Should you buy or lease a van for your small business?

Updated for 2017

A van is an important investment, so here we look at which option might best suit you.

Searching for your first van can feel like an assault on the senses. With so many sellers fighting for attention it can be tricky to cut through the upsell, with all the offers and payment plans proving a lot to get to grips with. Broadly speaking you’ve got two options: buying or leasing. So how do they differ, and which will best fit your business?

First, let’s define the differences.

Buying a van for business use

Buying a van makes it yours. This brings an array of benefits as we’ll soon explain, but you’ll either need to buy it outright or fund its purchase through a loan.

Leasing a van for business use

Leasing is different to buying, as you won’t technically own the van. You’ll just be renting its services - typically for a monthly fee.

Now, as mentioned both buying and leasing bring their own benefits and drawbacks. So, what are they exactly and which of the two offers the best value?

Why buy a van?

Buying a van tends to bring a bit more freedom as it’s your own property. You’ll be free of strict lease contract limits and you can do what you like aesthetically, so if you fancy scrawling your business name and number on the side, go ahead – nobody can stop you!

Tax advantages of buying a van

You can claim the cost of buyign a van as expenses against your income tax bill, but how you do so depends on how you pay tax. If you use traditional accounting you can claim the van as a capital allowance.

For the most part this is the same if you use cash basis accounting, unless you’re using simplified expenses.

And there’s also always the option to sell your van on should you need a cash injection.

Why lease a van?

Leasing doesn’t require a big chunk of cash – either from your own coffers or a loan – as the cost is spread out over the fixed term of a contract. You’ll just need to put up a deposit, which usually isn’t too big.

Maintenance costs tend to be covered by the leasing company so you won’t have that worry either, and should you grow attached to the van there might be an option to buy it. You’ll just need to commit to a ‘lease purchase’ style agreement.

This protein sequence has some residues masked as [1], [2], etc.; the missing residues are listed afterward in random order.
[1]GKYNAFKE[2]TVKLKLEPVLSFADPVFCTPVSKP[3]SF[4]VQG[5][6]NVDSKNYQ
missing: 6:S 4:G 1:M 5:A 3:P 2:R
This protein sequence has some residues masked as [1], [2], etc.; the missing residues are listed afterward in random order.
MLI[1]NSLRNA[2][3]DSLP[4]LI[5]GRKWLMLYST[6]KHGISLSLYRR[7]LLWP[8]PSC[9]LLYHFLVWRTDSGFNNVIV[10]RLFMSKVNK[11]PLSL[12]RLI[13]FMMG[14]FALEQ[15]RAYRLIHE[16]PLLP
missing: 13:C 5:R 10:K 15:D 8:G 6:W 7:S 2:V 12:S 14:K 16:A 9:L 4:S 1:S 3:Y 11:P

Tax advantages of leasing a van

Just like buying a van, you can claim the cost of van rental as an expense when it comes to filing your tax return. If you want to know more about allowable van, car and travel expenses, check out Gov.uk’s guide to travel expenses for the self employed.

Finding the best option for your business

Now, before committing to buying or leasing it’s important to bear in mind the drawbacks. By buying you’ll be left solely responsible for:

  • The van’s upkeep - including breakdowns, repairs and general wear and tear
  • The legal logistics - your road tax and insurance responsibilities (although we can help you get a good deal there)

The costs of breakdowns and repairs can be crippling as a hard up start-up, but if you’re a little more established and can cope with these payments then buying could make more sense. Leasing certainly isn’t perfect for all, as you might face things like:

  • Mileage restrictions and hefty penalties should they be exceeded
  • Long-term contracts that may not fit with your changing circumstances
  • An overall payment that ultimately outweighs the cost of buying outright

So, buying tends to bring a bit more freedom whilst leasing, a little more security. Neither option is necessarily better than the other – what fits best will depend upon your business. Take a long look at your balance sheet, weigh up the pros and cons, and pick your option carefully.

Did you buy or lease your business van? Tell us which worked best for you in the comments!

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